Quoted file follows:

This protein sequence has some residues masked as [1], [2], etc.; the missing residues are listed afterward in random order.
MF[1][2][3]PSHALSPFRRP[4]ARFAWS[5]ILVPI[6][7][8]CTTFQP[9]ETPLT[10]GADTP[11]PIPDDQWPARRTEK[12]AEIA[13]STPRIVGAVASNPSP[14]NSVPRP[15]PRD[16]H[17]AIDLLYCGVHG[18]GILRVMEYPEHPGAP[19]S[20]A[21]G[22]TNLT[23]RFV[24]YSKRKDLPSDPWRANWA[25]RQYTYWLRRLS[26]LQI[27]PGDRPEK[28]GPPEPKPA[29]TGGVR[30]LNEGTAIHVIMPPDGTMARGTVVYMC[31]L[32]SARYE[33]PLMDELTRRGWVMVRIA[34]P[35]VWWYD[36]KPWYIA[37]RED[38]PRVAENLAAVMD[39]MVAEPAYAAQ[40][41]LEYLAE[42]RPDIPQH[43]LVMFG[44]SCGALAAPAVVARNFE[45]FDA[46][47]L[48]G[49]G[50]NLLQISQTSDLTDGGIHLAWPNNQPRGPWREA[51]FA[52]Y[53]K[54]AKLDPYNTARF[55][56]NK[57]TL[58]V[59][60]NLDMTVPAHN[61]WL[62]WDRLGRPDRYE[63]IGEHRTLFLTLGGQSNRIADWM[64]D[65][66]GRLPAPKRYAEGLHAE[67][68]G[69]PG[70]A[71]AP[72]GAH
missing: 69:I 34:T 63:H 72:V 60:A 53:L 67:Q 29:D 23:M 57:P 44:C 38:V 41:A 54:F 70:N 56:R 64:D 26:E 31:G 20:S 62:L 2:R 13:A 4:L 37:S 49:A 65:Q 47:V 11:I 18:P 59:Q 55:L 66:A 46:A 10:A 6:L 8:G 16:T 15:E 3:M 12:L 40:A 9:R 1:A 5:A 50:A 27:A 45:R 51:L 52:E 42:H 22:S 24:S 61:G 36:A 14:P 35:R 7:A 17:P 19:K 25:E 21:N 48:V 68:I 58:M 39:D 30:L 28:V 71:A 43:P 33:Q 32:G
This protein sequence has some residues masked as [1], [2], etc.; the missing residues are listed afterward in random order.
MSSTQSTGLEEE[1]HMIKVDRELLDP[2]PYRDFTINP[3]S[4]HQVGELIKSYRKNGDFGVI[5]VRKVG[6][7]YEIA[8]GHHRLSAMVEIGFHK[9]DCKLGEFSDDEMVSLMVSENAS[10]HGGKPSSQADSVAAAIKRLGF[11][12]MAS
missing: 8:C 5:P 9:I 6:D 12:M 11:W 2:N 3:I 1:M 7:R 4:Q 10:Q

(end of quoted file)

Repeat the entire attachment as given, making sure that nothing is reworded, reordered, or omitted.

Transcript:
This protein sequence has some residues masked as [1], [2], etc.; the missing residues are listed afterward in random order.
MF[1][2][3]PSHALSPFRRP[4]ARFAWS[5]ILVPI[6][7][8]CTTFQP[9]ETPLT[10]GADTP[11]PIPDDQWPARRTEK[12]AEIA[13]STPRIVGAVASNPSP[14]NSVPRP[15]PRD[16]H[17]AIDLLYCGVHG[18]GILRVMEYPEHPGAP[19]S[20]A[21]G[22]TNLT[23]RFV[24]YSKRKDLPSDPWRANWA[25]RQYTYWLRRLS[26]LQI[27]PGDRPEK[28]GPPEPKPA[29]TGGVR[30]LNEGTAIHVIMPPDGTMARGTVVYMC[31]L[32]SARYE[33]PLMDELTRRGWVMVRIA[34]P[35]VWWYD[36]KPWYIA[37]RED[38]PRVAENLAAVMD[39]MVAEPAYAAQ[40][41]LEYLAE[42]RPDIPQH[43]LVMFG[44]SCGALAAPAVVARNFE[45]FDA[46][47]L[48]G[49]G[50]NLLQISQTSDLTDGGIHLAWPNNQPRGPWREA[51]FA[52]Y[53]K[54]AKLDPYNTARF[55][56]NK[57]TL[58]V[59][60]NLDMTVPAHN[61]WL[62]WDRLGRPDRYE[63]IGEHRTLFLTLGGQSNRIADWM[64]D[65][66]GRLPAPKRYAEGLHAE[67][68]G[69]PG[70]A[71]AP[72]GAH
missing: 69:I 34:T 63:H 72:V 60:A 53:L 67:Q 29:D 23:M 57:P 44:C 38:V 41:A 54:F 70:N 56:R 64:D 26:E 31:G 20:S 62:L 2:R 13:A 4:L 37:S 49:A 65:Q 47:V 11:I 18:P 59:Q 55:L 66:A 46:A 10:A 6:L 8:G 16:T 15:E 3:M 12:L 40:A 9:R 1:A 5:A 50:A 27:A 45:R 51:L 52:E 42:H 22:S 24:S 61:G 36:A 14:P 35:R 7:A 17:P 19:K 25:E 21:N 48:V 68:I 58:M 39:D 30:L 28:V 71:A 43:P 33:Q 32:G
This protein sequence has some residues masked as [1], [2], etc.; the missing residues are listed afterward in random order.
MSSTQSTGLEEE[1]HMIKVDRELLDP[2]PYRDFTINP[3]S[4]HQVGELIKSYRKNGDFGVI[5]VRKVG[6][7]YEIA[8]GHHRLSAMVEIGFHK[9]DCKLGEFSDDEMVSLMVSENAS[10]HGGKPSSQADSVAAAIKRLGF[11][12]MAS
missing: 8:C 5:P 9:I 6:D 12:M 11:W 2:N 3:I 1:M 7:R 4:Q 10:Q